Innovation Spotlight: First State Bank of St. Charles

innovation-1-10-18.pngCundiff Luanne.pngLuanne Cundiff, President and CEO
After beginning her career with the Federal Reserve Bank of St. Louis, Luanne Cundiff joined First State Bank of St. Charles in 1995. She currently serves as President and CEO. With 25 years of industry experience, Cundiff has driven the $371 million asset bank’s steady and significant growth, its expansion into new markets and its introduction of innovative products and technologies. Passionate about the future of community banking, Cundiff leads a team of 225 banking professionals from the institution’s headquarters in St. Charles, Missouri.

What recent discussions have you had with your board around innovation?
Our commitment is always to increase personal service and enhance customer experience. Innovation is a driving force in meeting customer needs. First State Bank’s board is invested in and supportive of our approach. With an eye on the future, we have in-depth discussions to determine how we want to develop service channel enhancements to benefit customers. When considering new technology in an ever-changing market, we have to think about both business and personal clients and ask, “What is the best choice for customers?” Our decisions are focused on innovation that enhances efficiency and increases our ability to provide great service.

How have you used technology to help diversify revenue opportunities at First State Bank of St. Charles? Who helps implement your innovation strategy?
We have built diversity in our revenue streams. First State Bank achieved record-setting mortgage production with a 16 percent rise in home loan volume last year, and investment assets under management increased 4.5 percent. New technology plays a large role in increasing noninterest income in our mortgage and investment services divisions. We rely on the expertise of a variety of teams, headed by our IT strategist, to determine the best approach to integrating new technology. Our higher diversification of income is strengthened with increased operational efficiencies and productivity. In the future, it’s critical that we continue to adapt as payment systems evolve, and look to innovation that remains focused on the customer experience. During service enhancements, we strive to make the transition as seamless as possible to the customer. Through further enrichment of processes, we are optimistic for continued success.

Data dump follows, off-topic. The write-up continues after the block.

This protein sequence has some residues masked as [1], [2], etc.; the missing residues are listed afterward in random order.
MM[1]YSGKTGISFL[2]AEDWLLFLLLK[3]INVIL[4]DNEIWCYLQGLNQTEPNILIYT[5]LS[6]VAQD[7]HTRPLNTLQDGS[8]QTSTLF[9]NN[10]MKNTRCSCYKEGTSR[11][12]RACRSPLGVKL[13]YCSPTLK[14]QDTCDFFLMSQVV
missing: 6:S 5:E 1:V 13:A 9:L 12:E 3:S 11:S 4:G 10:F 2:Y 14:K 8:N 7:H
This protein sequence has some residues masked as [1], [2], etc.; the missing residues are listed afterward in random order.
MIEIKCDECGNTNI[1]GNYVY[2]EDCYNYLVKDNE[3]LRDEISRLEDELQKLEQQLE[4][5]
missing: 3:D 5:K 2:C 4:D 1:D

In March 2017, you visited the White House to discuss the unique challenges facing community banks. What were some of your takeaways from that meeting?
Community banks represent such a critical segment of our economy, so I was honored to represent all community banks at such an important meeting. We discussed the regulatory constraints on banks and offered a rare perspective on the challenges financial institutions face today due to that burden. The need for tailored regulation was emphasized along with the critical role banks play in helping our economy thrive. Other topics included regulatory changes to increase small business and mortgage lending, the impact of the compliance burden, and the need to ensure regulatory capital standards are aligned with actual risks and conducive to credit availability. It was evident that the administration had a clear focus on getting feedback from all participants on what regulatory changes are needed. Discussions [about the] Dodd-Frank [Act] and the make-up [of the Consumer Financial Protection Bureau] continue, focusing on how to revise banking regulations that restrict economic growth while maintaining appropriate consumer protections. Altering the regulatory landscape for banking is a challenge and takes time, but these are vital, ongoing discussions that must always take place.

Bank Director Staff Writer